Cervial Cancer Awareness

What is cervical cancer?

 

Cervical cancer is a type of cancer that develops in a woman's cervix (the entrance to the womb from the vagina).  Cancer of the cervix often has no symptoms in its early stages. If you do have symptoms, the most common is unusual vaginal bleeding, which can occur after sex, in between periods or after the menopause.

 

Abnormal bleeding doesn't mean that you definitely have cervical cancer, but it should be investigated by your GP as soon as possible. If your GP thinks you might have cervical cancer, you should be referred to see a specialist within two weeks.

 

Symptoms of cervical cancer
 

The most common symptom of cervical cancer is bleeding from the vagina at times other than when you are having a period. You may have bleeding

  • Between periods

  • After or during sex

  • At any time if you are past your menopause

 

Some women also have:

 

  • A vaginal discharge that smells unpleasant

  • Discomfort or pain during sex

 

Doctors call pain related to sex dyspareunia. There are many other conditions that cause these symptoms. Most of them are much more common than cervical cancer. But you should go to your doctor straight away if you have any of these symptoms. You probably don't have cancer. But if you do, the sooner you are treated, the more likely you are to be cured and usually the less treatment you will need to have.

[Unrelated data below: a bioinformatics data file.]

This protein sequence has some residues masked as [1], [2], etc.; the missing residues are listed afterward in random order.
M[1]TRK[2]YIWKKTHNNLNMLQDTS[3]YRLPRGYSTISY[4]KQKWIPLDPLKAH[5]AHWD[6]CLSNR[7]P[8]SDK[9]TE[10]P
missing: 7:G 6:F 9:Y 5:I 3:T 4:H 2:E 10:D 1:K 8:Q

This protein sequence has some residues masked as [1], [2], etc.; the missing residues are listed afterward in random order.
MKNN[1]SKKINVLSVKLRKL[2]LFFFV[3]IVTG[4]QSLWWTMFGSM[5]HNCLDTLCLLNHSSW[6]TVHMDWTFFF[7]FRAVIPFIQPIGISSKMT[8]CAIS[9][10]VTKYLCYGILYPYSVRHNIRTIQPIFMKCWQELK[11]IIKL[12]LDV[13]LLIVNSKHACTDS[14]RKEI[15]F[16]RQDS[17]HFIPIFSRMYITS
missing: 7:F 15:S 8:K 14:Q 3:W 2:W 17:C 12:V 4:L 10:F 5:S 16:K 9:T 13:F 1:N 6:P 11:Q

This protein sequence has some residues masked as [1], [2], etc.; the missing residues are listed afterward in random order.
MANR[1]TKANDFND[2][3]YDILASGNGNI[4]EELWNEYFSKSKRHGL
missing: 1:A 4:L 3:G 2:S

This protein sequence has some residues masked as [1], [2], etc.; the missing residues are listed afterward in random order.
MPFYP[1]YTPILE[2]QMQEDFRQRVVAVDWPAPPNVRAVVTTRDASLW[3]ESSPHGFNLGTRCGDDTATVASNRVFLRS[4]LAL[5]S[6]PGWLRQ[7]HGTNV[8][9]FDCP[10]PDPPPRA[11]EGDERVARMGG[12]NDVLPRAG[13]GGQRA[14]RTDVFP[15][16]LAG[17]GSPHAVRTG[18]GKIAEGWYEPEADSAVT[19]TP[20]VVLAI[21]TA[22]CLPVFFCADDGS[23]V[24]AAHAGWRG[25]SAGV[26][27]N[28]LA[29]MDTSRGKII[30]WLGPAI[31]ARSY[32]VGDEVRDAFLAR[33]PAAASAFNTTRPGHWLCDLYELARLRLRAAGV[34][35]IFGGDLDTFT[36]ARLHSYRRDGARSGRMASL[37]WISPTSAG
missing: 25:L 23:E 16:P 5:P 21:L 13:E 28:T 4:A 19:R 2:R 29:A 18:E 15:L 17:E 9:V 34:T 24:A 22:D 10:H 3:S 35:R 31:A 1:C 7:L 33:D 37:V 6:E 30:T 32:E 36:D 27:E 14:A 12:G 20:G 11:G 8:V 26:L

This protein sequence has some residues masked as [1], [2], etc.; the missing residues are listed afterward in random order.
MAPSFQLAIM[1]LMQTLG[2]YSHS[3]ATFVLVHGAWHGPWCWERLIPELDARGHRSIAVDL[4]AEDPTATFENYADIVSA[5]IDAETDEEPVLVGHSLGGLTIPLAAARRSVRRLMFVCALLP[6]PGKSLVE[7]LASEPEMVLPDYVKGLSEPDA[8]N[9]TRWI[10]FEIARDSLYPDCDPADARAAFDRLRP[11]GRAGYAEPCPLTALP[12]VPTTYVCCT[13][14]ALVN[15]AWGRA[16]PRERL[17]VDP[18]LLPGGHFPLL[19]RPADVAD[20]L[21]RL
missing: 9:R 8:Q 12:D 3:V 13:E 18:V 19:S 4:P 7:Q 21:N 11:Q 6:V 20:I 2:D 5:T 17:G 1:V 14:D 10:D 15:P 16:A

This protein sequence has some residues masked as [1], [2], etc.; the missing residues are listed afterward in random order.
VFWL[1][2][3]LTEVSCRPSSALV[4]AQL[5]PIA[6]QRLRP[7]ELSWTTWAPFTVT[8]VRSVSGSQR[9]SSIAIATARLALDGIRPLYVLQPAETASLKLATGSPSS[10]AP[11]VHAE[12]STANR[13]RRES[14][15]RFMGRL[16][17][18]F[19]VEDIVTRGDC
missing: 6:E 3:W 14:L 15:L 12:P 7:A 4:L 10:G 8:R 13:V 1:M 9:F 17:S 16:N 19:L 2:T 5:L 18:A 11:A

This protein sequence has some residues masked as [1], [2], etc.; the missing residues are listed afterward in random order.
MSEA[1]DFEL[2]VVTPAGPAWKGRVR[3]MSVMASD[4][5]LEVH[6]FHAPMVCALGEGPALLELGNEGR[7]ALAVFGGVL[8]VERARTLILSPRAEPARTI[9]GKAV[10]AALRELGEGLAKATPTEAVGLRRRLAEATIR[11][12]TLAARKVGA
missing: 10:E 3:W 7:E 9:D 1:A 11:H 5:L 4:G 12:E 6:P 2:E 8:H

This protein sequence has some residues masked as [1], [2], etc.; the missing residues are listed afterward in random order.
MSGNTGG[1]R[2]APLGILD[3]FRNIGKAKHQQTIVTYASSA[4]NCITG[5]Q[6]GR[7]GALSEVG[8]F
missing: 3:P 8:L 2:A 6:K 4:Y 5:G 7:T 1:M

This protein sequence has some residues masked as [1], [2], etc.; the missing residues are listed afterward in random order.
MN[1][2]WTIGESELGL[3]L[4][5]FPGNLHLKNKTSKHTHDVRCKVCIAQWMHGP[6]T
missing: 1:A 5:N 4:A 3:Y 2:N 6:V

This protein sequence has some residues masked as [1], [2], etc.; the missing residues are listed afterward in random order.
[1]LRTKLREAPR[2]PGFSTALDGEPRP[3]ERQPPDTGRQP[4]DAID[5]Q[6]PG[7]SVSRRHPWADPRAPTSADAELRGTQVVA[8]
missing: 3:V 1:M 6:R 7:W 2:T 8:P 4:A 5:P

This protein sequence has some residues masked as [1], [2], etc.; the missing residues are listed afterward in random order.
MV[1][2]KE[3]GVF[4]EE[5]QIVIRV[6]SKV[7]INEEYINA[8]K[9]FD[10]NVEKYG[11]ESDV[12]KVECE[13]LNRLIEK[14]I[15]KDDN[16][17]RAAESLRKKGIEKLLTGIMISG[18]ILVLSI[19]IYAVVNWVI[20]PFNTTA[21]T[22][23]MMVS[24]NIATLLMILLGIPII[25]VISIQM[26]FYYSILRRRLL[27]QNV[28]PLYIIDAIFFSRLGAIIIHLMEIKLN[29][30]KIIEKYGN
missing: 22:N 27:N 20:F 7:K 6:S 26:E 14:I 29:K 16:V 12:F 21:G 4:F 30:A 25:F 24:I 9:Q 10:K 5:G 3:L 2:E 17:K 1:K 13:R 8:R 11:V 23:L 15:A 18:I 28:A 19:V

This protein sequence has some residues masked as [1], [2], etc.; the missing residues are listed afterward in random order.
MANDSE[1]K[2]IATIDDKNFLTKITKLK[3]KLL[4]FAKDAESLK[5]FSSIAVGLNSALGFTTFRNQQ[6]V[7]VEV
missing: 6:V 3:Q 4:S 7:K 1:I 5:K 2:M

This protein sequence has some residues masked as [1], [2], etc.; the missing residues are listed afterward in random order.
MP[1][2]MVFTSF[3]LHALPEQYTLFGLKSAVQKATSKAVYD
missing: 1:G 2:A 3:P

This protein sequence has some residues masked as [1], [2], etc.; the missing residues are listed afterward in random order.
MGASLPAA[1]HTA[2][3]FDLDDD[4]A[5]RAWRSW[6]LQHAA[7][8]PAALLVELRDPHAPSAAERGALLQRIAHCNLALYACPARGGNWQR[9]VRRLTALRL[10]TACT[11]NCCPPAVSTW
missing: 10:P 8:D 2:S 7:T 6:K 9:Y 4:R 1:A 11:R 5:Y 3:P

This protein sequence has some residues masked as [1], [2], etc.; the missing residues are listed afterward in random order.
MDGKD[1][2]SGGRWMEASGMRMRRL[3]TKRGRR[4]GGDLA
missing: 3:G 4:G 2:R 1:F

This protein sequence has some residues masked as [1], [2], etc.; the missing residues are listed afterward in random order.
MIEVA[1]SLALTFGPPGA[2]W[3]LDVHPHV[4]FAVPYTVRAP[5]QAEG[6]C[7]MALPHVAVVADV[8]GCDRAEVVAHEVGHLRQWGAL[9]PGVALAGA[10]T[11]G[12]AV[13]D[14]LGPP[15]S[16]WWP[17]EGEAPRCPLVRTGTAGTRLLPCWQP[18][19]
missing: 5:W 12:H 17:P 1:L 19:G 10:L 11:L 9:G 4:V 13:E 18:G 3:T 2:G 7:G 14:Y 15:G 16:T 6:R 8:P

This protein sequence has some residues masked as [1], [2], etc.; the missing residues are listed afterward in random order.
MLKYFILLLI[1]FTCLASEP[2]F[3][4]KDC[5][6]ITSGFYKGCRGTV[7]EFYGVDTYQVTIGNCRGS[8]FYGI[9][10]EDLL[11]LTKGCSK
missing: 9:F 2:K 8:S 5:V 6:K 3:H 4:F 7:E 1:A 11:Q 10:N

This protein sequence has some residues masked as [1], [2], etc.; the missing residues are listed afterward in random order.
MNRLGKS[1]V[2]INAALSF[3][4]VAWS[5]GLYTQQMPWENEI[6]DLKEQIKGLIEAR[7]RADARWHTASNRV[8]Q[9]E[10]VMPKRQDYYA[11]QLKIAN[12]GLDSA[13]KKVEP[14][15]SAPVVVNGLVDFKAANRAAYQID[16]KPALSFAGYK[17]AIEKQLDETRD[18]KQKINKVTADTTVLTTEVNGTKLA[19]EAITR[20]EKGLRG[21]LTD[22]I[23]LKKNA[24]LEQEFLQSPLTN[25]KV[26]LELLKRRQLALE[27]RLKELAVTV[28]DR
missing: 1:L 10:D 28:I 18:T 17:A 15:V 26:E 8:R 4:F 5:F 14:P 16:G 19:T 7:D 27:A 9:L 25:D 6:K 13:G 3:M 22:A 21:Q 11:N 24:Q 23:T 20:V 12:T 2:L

Pre cancerous cell changes do not usually have any symptoms. Which is why it is so important to have a regular smear test.

 

References: NHS Choices and Cancer Research UK

 

Further information can be found at the following links:

 

 

Screening for cervical cancer
 

Over the course of many years, the cells lining the surface of the cervix undergo a series of changes. In rare cases, these pre cancerous cells can become cancerous. However, cell changes in the cervix can be detected at a very early stage and treatment can reduce the risk of cervical cancer developing.

 

The NHS offers a cervical screening programme to all women from the age of 25. During cervical screening (previously known as a "smear test"), a small sample of cells is taken from the cervix and checked under a microscope for abnormalities.  An abnormal cervical screening test doesn't mean you definitely have cancer. Most abnormal results are caused by an infection or the presence of treatable pre cancerous cells, rather than cancer itself.

 

Women aged 25 to 49 years of age are offered screening every three years, and women aged 50 to 64 are offered screening every five years. For women who are 65 or older, only those who haven't been screened since they were 50, or those who have had recent abnormal tests, are offered screening.

 

You should be sent a letter confirming when your screening appointment is due. Contact your GP if you think you may be overdue for a screening appointment.

 

Further information can be found at the following links:

 

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